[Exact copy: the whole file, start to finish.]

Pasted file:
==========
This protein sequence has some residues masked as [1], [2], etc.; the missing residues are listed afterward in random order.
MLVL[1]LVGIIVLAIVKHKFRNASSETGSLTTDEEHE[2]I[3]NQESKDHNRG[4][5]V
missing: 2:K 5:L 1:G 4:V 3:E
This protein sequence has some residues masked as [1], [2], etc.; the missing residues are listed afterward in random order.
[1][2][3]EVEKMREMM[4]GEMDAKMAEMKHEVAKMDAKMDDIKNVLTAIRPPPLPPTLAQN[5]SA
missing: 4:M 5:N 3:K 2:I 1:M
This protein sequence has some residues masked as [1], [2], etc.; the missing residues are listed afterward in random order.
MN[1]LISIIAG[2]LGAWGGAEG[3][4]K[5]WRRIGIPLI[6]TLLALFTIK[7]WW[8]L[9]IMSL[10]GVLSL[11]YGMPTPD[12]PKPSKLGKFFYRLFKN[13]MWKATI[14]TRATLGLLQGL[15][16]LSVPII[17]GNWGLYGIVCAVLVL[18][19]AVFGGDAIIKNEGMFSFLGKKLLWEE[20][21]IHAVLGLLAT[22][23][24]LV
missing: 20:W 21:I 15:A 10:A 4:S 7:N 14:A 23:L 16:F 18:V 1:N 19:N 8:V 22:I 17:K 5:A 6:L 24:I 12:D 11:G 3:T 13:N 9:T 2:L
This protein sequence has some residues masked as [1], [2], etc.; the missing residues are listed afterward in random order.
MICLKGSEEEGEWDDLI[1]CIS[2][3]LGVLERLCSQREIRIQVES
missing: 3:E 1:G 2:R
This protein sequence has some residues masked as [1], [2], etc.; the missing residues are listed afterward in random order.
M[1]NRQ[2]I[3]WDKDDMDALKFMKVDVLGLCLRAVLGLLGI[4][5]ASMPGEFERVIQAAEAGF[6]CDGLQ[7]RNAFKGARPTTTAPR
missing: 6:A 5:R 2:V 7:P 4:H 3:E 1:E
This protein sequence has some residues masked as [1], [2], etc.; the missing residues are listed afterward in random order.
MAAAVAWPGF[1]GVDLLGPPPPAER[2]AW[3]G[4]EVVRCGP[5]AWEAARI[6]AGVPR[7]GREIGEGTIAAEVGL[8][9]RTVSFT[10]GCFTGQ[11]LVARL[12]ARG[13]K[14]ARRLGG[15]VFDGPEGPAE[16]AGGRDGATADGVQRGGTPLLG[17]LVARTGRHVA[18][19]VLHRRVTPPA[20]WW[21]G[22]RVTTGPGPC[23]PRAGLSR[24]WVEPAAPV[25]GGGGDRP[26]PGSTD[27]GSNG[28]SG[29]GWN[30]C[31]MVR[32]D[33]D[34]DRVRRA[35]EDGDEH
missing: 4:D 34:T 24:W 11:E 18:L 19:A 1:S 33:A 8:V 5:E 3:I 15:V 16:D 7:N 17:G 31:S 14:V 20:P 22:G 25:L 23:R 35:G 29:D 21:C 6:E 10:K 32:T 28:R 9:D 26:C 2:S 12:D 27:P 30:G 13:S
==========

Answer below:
This protein sequence has some residues masked as [1], [2], etc.; the missing residues are listed afterward in random order.
MLVL[1]LVGIIVLAIVKHKFRNASSETGSLTTDEEHE[2]I[3]NQESKDHNRG[4][5]V
missing: 2:K 5:L 1:G 4:V 3:E
This protein sequence has some residues masked as [1], [2], etc.; the missing residues are listed afterward in random order.
[1][2][3]EVEKMREMM[4]GEMDAKMAEMKHEVAKMDAKMDDIKNVLTAIRPPPLPPTLAQN[5]SA
missing: 4:M 5:N 3:K 2:I 1:M
This protein sequence has some residues masked as [1], [2], etc.; the missing residues are listed afterward in random order.
MN[1]LISIIAG[2]LGAWGGAEG[3][4]K[5]WRRIGIPLI[6]TLLALFTIK[7]WW[8]L[9]IMSL[10]GVLSL[11]YGMPTPD[12]PKPSKLGKFFYRLFKN[13]MWKATI[14]TRATLGLLQGL[15][16]LSVPII[17]GNWGLYGIVCAVLVL[18][19]AVFGGDAIIKNEGMFSFLGKKLLWEE[20][21]IHAVLGLLAT[22][23][24]LV
missing: 20:W 21:I 15:A 10:A 4:S 7:N 14:A 23:L 16:F 18:V 1:N 19:N 8:V 22:I 17:K 5:A 6:L 24:I 12:D 11:G 3:T 13:N 9:T 2:L
This protein sequence has some residues masked as [1], [2], etc.; the missing residues are listed afterward in random order.
MICLKGSEEEGEWDDLI[1]CIS[2][3]LGVLERLCSQREIRIQVES
missing: 3:E 1:G 2:R
This protein sequence has some residues masked as [1], [2], etc.; the missing residues are listed afterward in random order.
M[1]NRQ[2]I[3]WDKDDMDALKFMKVDVLGLCLRAVLGLLGI[4][5]ASMPGEFERVIQAAEAGF[6]CDGLQ[7]RNAFKGARPTTTAPR
missing: 6:A 5:R 2:V 7:P 4:H 3:E 1:E
This protein sequence has some residues masked as [1], [2], etc.; the missing residues are listed afterward in random order.
MAAAVAWPGF[1]GVDLLGPPPPAER[2]AW[3]G[4]EVVRCGP[5]AWEAARI[6]AGVPR[7]GREIGEGTIAAEVGL[8][9]RTVSFT[10]GCFTGQ[11]LVARL[12]ARG[13]K[14]ARRLGG[15]VFDGPEGPAE[16]AGGRDGATADGVQRGGTPLLG[17]LVARTGRHVA[18][19]VLHRRVTPPA[20]WW[21]G[22]RVTTGPGPC[23]PRAGLSR[24]WVEPAAPV[25]GGGGDRP[26]PGSTD[27]GSNG[28]SG[29]GWN[30]C[31]MVR[32]D[33]D[34]DRVRRA[35]EDGDEH
missing: 4:D 34:T 24:W 11:E 18:L 19:A 1:S 33:A 8:V 5:E 3:I 15:V 16:D 7:N 17:G 31:S 14:V 20:P 22:G 25:L 23:R 35:G 29:D 21:C 6:E 10:K 32:T 28:R 9:D 26:C 2:S 12:D 27:P 30:G 13:S